The Electronic Frontier Foundation has been expressing alarm about ACTA for years. Meanwhile, President Obama has repeatedly stated his support for ACTA.

This past week, Ray Dowd at the Copyright Litigation Blog read the text of ACTA and had this to say: “I thought that I would find the concerns I’d seen floating around the internet to be a little overblown. In fact, I think that the concerns of the EFF are understated. . . . [T]he text appears to be so one-sided as to appear to have been spoonfed by certain aggressive Hollywood rights-holders who don’t think anyone can make fun of Mickey Mouse and that anyone crossing a border should be frisked for a fake Louis Vuitton handbag.”

Similarly, Techdirt says that while the ACTA draft does not codify the “three strikes” approach (read: banning repeat infringers from the Internet entirely) being bandied about in European countries, including the UK, the draft apparently states that Internet service providers must have policies to deal with infringing works in order to have access to “safe harbor” protection under ACTA, and the given example of such a policy is termination of repeat infringers – the foundation of the “three strikes” approach.

Additionally, Techdirt reports that the ACTA draft would export the sort of notice-and-takedown regime, part of the safe harbor provisions already codified in US copyright law in the Digital Millennium Copyright Act, to the rest of the world, despite the fact that these provisions allow action against alleged infringers without proof of actual infringement, and are widely abused in practice.

One more reason to worry about ACTA: Andrew Moshirnia of the Citizen Media Law Project reports that the EU has proposed adding third-party criminal liability to ACTA. In other words, parties who aren’t themselves infringers but who engage in acts of “inciting, abetting and aiding” infringement might be subject to criminal penalties. Moshirnia says:

First off, this seems to criminalize most Internet . . . everything. . . . Second, this would clearly change United States law, something that the supporters of ACTA have claimed that the agreement would not do. . . . Third, introducing criminal penalties to a volatile field like intellectual property is a recipe for disaster.

Are you nervous yet?

Image: The above photo is a 2005 shot from Flickr user bsdfm, who writes: “The label reads: =if(Label=”",”RMA”,”?”) This is an Excel function. It also would work in Microsoft Access. The factory is using Excel or Access to store all the logos for the different jeans they make and then print them onto leather. This is what happens when there is a bug in their software. Chatuchak market, Krung Thep, Bangkok, Thailand.”


Google Deletes Music Blogs – What’s Going On? (Plus: How to Respond to a DMCA Takedown Notice)

The scandal already has a name – Blogocide 2010. In the first week of February, Google deleted several music blogs entirely for alleged violations of the Digital Millennium Copyright Act. Bloggers reacted with outrage. As I write this, Google has just posted an explanation of their actions, which specifies, “[w]hen we receive multiple DMCA complaints about the same blog, and have no indication that the offending content is being used in an authorized manner, we will remove the blog.”  Google has restored one blog which Google concedes did not receive notification of DMCA complaints, but the others remain deleted as of the evening of February 11th.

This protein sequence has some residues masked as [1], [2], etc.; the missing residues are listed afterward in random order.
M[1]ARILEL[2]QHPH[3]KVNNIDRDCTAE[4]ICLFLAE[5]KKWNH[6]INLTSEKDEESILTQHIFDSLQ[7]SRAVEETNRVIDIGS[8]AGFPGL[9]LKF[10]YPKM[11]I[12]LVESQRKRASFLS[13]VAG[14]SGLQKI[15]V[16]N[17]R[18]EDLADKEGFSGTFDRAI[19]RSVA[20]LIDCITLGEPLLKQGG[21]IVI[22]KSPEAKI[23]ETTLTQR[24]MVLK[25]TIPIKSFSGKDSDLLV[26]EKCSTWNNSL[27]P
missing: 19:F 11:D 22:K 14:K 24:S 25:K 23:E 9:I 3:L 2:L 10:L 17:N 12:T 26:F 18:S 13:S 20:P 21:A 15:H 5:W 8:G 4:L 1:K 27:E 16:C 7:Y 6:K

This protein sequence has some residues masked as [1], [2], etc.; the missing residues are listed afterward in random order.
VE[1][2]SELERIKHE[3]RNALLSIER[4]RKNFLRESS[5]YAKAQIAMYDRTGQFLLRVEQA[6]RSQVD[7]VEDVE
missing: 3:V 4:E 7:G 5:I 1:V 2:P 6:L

If you’re a music blogger who uses Blogger or any other remote hosting service, you may be wondering if you will be the next to lose your blog. You may have already received a DMCA takedown notice. Below, we discuss the chain of events that likely led up to Google’s deletions of the offending blogs, as well as what you can do if your blog receives a DMCA takedown notice.

How Does This Happen?

The chain of events doesn’t start with Google. DMCA notifications are sent by copyright holders or their representatives to entities hosting allegedly infringing content. In this case, Google owns Blogger, which hosts the content of the music blogs, so copyright holders send notifications to Google regarding particular Blogger accounts. Then Google contacts the individual Blogger account holders and says “we received a notification that Content Item X potentially infringes on someone else’s copyright, so take it down or else.”

Some people seem to believe that the DMCA itself is an organization. It’s not — it’s a law. As seen in the following post to Blogger’s complaint forum by Bill Lipold, the owner of the deleted blog IRockCleveland, the organization seeking to enforce the DMCA in his case was the International Federation of the Phonographic Industry, a multinational lobbying organization which represents record labels in pursuing anti-piracy enforcement on a worldwide basis.